Urs Fischer: Douglas Sirk, review by Freddy Synborn
The title of Douglas Sirk’s film, All That Heaven Allows (1955), comes from a poem by the Earl of Rochester. Sirk was an ironist: how else could he name a melodrama about forbidden love over the class divide after a line from an aristocrat who boasts of buggering servants’ The true connection is between Sirk’s cinematic language and the ironic weightlessness of Rochester’s promise that, ‘if I by miracle can be : This live-long minute true to thee, : ‘Tis all that heaven allows.’ Sirk’s films feel so surfaced as to leave us convince d of a powerful interiority concealed behind the cliché. His characters are sincere to the point of insincerity, so unlifelike that their created individualities dissolve almost instantaneously into the haze of strings and pastel.
The finite space - of time, of film - explodes with a sensation entirely contained within it - this is an idea which interests Rochester, Sirk and Urs Fischer too. Fischer’s exhibition at Sadie Coles centres on mirrored boxes. Onto five sides of each have been printed photographs of the sides of objects: chairs, shoes, screws, cigarette packs, dolls’ houses. The effect suggests the two-dimensional planes of these unremarkable things are being held together by an unseen but material depth. Deformed, they have been recreated to a grotesque scale around mirrors which feel living if only because their audience temporarily live in their reflection. A taxidermist’s duck is the strangest object Fischer reproduces. Standing at about six feet, its Technicolor details are exaggerated to the point where they cease to belong to a recognisable body. We want to believe in its interior life, though its matter is now artificial, its proportions mad. This duck is Rock Hudson and Jane Wyman kissing.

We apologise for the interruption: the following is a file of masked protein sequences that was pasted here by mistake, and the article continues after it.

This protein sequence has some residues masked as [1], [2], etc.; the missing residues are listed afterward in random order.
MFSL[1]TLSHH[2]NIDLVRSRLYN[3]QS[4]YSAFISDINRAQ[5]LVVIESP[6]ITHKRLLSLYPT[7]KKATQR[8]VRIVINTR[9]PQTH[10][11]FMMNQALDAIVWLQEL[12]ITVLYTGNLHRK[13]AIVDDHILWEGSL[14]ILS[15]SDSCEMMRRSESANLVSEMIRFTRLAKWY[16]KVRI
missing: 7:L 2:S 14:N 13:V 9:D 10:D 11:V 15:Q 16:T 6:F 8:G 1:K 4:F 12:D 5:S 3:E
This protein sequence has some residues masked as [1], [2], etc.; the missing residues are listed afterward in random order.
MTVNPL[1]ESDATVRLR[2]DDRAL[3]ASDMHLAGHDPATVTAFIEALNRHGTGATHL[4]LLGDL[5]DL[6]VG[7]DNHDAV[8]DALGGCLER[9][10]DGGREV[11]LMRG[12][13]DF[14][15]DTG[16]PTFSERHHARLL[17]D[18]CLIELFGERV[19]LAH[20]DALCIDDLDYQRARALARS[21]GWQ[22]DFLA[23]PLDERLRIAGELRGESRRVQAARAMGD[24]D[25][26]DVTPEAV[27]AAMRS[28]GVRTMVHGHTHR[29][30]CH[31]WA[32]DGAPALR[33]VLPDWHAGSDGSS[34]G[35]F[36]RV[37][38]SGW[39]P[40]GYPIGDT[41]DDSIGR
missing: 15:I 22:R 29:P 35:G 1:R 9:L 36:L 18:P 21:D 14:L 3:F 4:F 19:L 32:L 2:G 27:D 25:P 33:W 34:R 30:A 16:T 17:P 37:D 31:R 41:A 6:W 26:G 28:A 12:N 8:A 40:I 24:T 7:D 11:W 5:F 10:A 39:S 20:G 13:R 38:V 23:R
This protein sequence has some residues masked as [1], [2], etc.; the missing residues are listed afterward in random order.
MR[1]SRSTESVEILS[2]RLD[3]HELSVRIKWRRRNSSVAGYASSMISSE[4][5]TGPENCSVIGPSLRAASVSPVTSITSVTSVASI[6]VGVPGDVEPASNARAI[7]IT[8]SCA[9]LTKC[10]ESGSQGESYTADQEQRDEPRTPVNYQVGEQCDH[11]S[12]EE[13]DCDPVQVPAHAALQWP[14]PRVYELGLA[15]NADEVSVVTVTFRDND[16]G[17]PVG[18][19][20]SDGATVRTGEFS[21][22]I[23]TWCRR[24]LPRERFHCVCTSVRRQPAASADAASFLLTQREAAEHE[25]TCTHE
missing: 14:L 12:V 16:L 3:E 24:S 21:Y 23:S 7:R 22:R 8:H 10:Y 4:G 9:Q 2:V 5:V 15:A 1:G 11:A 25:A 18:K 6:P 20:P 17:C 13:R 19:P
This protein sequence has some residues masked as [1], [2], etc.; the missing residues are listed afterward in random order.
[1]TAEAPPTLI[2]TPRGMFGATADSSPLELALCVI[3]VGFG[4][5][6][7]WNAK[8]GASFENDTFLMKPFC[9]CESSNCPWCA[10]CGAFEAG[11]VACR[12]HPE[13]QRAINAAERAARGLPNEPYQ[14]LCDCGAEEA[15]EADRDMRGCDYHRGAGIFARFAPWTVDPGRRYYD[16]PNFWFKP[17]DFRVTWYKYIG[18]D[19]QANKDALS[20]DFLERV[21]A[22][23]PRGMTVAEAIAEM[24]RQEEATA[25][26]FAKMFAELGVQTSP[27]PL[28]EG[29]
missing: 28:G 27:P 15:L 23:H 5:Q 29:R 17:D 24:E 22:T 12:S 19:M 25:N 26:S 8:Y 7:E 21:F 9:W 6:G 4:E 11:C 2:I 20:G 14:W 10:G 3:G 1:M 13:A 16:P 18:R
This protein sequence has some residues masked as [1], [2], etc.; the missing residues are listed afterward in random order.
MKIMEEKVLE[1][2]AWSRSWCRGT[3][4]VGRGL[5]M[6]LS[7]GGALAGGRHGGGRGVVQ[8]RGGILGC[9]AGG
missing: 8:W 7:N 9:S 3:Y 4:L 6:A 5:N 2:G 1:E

As with Sirk’s, Fischer’s subjects have a scale which makes them superficially reminiscent of human beings. An old sponge looks like a brain suffering atrophy, the pithy, cranial top of half an orange suggests the same organ from another angle and a mask shaped like a fox’s face looks like vacuum-packed bone. Around the gallery, Fischer has hung images of men and women with forks and food superimposed on them. The male figures are blurring of different monsters - Frankenstein’s and maybe bits of John Merrick - over the faces of which are brightly coloured strawberries and bananas. The women are models from the forties, with massively-enlarged forks and spoons similarly juxtaposed against them. The objects have shadows painted around them to suggest a crude and shallow depth. This depth is used to highlight the artificial scale not of these objects but the people, the actors, obscured by the inanimate.
By investing a drama both vivid and inanimate into small, unremarkable things, Fischer does not humanise them but instead seems slyly to make us wonder at our taste for representations of people which dehumanise them into containable sensation. As with the nut and bolt reconstituted from circular to square, our natural shapes and functions are manipulated in art to suggest an alternative, more easily consumed life. Artificiality, it seems, is all that’s allowed.Related Articles